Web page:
We returned yesterday to Portland after a week in Minneapolis visiting with family and friends. We thought we had left the snow behind, but we were surprised to see a small layer of white coating the lawns in our neighborhood. Apparently, the rest of Portland had been surprised as well.
During our stay in Minneapolis, about a foot of snow fell in 24 hours and everyone shrugged their shoulders and thought, "Meh... where's the big snowstorm they were forecasting?" while driving to their holiday destinations. This made reading about Portland's unexpected 4-inch snowfall Tuesday night seem pretty silly. Then again, Minneapolis expects snow and is prepared. But... it makes me think... in each of the past 5 years I've lived here, it has snowed at least a little during the winter (or iced) and each time, everyone freaks out and the city shuts down. Shouldn't Portland also expect snow and be prepared?
In any case, the lawns were covered in feet of snow in Minneapolis as we baked some holiday treats on Christmas day morning. And family braved the snow-coated roads to meet at my parents' house for an evening of watching the twins (my nephews are twin boys about 2 1/2 years old and they are adorable!) play with their new toys, tackling a new 1000-piece puzzle, and good food.
My mom and I put together some gluten-free magic cookie bars and a made-from-scratch gluten-free version of her famous cheesy potatoes (you know, the ones with hash browns, tons of cheese, and usually a can of condensed cream-of-mushroom soup?). I made the "condensed soup" from 1 and 1/4 cups milk, 1/4 cup chicken broth, 2 tbs of potato starch, some sauted onion and a bit of pepper, garlic and salt. All you do is mix the milk and the potato starch in a bowl or measuring cup and add to sauted onion and heat, while stirring, with other ingredients until thick. It was a huge success.
The cookies, too, were just as I had remembered them. We used a package of Pamela's shortbread cookies and about a half cup each of coconut and millet flours in place of the graham cracker crumbs. My mom whirred them in the food processor until they were a coarse crumble and we mixed in the flours and the butter, pressing the mixture into the baking dish. We then followed the traditional recipe, sans nuts. They indeed disappeared quickly... like magic. (they are still a bit warm in these photos - you can see the chocolate chips are a bit melty!)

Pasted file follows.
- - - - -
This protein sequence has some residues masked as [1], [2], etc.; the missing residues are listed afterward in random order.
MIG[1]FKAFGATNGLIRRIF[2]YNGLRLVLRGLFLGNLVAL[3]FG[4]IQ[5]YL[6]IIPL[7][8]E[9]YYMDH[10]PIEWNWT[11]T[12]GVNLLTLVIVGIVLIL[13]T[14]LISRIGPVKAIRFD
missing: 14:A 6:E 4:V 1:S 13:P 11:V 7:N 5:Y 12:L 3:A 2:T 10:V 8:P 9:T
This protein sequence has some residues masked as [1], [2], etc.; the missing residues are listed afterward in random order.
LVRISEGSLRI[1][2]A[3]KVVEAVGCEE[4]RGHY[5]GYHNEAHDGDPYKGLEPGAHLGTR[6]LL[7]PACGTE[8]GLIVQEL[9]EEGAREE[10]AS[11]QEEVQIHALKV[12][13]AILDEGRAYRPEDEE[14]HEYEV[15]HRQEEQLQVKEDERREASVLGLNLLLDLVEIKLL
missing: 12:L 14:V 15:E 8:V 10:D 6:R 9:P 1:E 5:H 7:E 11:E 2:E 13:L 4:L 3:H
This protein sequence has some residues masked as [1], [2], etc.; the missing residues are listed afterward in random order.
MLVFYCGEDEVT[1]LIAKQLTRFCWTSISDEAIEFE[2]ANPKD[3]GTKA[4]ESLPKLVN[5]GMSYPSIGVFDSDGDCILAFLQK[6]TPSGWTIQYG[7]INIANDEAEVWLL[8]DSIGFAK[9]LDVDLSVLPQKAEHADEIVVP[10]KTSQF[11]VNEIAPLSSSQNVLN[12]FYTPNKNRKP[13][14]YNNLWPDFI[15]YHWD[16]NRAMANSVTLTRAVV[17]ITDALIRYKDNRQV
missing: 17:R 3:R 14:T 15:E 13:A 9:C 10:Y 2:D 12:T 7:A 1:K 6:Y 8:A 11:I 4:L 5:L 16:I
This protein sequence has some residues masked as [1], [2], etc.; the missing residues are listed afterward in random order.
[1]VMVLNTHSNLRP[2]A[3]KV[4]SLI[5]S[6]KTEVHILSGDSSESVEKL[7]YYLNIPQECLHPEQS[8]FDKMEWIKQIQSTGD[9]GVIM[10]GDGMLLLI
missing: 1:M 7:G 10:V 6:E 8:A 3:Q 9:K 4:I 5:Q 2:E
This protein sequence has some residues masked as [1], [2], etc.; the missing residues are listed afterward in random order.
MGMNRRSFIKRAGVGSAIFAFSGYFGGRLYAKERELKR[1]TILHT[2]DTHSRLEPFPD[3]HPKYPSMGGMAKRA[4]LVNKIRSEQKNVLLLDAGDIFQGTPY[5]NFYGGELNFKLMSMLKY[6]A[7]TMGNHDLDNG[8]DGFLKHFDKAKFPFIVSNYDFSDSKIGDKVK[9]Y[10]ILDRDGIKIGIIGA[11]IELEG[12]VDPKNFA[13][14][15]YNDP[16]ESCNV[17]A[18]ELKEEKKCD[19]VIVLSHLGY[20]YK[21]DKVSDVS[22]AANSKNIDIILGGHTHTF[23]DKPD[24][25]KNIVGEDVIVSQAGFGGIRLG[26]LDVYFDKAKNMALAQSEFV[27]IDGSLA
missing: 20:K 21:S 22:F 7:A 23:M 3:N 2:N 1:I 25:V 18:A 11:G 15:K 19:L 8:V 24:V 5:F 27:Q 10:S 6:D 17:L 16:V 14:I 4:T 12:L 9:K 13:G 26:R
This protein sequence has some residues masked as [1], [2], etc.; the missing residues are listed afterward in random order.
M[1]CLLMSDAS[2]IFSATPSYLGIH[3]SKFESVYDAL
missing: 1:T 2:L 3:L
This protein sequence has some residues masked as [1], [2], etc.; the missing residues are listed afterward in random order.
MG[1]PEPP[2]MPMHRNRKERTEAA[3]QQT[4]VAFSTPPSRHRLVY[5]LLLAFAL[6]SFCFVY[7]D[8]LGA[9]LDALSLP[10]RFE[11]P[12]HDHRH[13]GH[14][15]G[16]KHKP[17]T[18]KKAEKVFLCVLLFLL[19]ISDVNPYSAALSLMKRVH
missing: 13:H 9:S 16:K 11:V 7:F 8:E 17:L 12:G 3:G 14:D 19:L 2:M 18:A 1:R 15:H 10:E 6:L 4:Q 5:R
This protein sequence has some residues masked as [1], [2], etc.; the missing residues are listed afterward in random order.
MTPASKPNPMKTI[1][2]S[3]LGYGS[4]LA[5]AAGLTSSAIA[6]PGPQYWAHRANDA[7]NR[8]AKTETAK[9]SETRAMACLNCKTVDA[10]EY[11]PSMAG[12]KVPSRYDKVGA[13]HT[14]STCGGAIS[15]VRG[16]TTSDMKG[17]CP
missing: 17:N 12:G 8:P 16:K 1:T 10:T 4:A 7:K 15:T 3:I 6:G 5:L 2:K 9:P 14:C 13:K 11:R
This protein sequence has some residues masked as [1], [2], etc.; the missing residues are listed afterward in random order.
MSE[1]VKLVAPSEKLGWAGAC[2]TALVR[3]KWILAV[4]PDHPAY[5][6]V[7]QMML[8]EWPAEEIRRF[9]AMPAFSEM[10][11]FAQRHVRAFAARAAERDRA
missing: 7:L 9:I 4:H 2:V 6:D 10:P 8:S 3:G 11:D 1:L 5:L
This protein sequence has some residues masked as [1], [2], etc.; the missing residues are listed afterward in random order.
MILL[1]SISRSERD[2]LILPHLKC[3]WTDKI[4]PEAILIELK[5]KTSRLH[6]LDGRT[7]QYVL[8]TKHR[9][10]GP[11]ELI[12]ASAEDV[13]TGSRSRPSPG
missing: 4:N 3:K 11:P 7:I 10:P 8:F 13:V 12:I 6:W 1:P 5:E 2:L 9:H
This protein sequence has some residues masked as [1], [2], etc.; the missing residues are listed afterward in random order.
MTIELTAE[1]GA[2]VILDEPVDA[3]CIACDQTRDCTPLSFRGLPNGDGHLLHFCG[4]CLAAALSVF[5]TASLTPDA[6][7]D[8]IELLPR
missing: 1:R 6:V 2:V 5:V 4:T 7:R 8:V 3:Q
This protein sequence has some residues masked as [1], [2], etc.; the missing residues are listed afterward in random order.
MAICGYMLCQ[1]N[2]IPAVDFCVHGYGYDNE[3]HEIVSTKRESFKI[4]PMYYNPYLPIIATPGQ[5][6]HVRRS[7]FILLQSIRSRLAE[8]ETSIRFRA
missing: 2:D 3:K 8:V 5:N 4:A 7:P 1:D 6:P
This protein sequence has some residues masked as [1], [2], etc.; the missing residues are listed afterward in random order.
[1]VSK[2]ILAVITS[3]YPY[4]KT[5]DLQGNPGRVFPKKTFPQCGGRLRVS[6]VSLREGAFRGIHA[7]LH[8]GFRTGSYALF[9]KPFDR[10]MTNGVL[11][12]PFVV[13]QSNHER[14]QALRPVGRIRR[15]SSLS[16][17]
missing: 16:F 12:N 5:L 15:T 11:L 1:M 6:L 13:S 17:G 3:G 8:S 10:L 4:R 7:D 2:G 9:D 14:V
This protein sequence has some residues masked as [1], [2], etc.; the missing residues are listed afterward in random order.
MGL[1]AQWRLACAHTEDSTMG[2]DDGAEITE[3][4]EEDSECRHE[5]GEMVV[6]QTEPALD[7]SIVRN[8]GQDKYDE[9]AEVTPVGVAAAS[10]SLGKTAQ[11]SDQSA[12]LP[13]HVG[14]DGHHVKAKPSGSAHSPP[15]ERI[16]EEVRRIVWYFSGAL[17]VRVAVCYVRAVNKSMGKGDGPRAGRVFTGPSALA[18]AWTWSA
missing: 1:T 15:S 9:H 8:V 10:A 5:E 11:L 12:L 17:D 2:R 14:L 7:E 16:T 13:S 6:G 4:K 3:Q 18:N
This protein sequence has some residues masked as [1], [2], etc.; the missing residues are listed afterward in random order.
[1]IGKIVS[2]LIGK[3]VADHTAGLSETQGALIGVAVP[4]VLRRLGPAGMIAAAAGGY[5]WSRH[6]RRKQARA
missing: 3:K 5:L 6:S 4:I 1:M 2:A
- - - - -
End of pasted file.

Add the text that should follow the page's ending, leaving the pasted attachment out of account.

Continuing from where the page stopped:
Today we are spending the day watching the weather oscillate between sunbursts and rain showers while the delicious smell from the pork roast in the crock pot tortures us. We will be ringing in the new year with pork, which is supposed to symbolize progress in the new year, and is one of our favorite things lately to do in the crock pot.
This morning, Ben chopped and onion, three large carrots, and three medium potatoes and placed them in the bottom of the pot. Then he chopped a couple cloves of garlic (rubbing the meat with one of the cloves), placed the meat on the veggies, and sprinkled everything with the garlic bits, some fresh ground pepper, mustard powder, and rosemary. If you have a crock pot, you need to try this - cook for about 10-12 hours on low. If you do not have a crock pot, you need to get one and try this!
I can't hardly wait until dinner...
Best wishes to all for a happy new year and may your year be filled with many wonderful new flavors, food, and recipes :)